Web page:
Legacy Amendment passage sets stage for broad-based conservation

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  • May 19, 2009 - 3:59 PM

Lost in all the hoopla at midnight Monday when the Legislature closed up shop with no budget deal made with Gov. Tim Pawlenty was the significance of passage a short time earlier of the Legacy Amendment legislation.

A few questions about the bill were raised on the House and Senate floors, but generally things went smoothly and the bills, which have been debated no for months, passed easily.

As a result, 200,000 acres of Minnesota will be restored, protected and enhanced that otherwise would have been neglected, as they have been traditionally.

The Lessard Outdoor Heritage Council survived the session intact, no small feat, because some legislators intended to undercut the council, and/or discourage its members. In fact, the eight citizens on the council might be more resolute in their mission now than ever.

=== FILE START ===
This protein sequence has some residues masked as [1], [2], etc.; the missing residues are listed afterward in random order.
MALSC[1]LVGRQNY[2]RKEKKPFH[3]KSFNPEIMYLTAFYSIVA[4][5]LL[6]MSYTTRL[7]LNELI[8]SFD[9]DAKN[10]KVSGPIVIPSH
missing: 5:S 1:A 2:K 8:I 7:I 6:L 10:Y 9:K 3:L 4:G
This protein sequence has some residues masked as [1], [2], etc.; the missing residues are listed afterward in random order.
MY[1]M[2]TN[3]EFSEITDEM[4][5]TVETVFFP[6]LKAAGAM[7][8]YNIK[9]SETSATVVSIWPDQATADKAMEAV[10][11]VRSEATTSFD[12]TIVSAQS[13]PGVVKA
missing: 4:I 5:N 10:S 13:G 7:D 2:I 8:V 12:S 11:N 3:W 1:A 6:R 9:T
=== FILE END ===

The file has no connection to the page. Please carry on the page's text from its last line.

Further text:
Here's what's next:

The council will begin to formulate a plan so it can more proactively determine what types of projects Minnesota needs, so its lands and waters can be better protected. In recent months, due to time constraints, the council had to sift through about $250 million in proposals, and take the best - which it did.

Now the council will devise a plan about what needs to be done and where, and solicit, to the degree possible and necessary, projects to fill those voids.

Naysayers whined a lot in recent months, saying the Legislature was fated to wasting the money, or grabbing it for their own purposes. Some legislators indeed thought and acted along those lines. But protectors of the money in the conservation community are many, and they prevailed.

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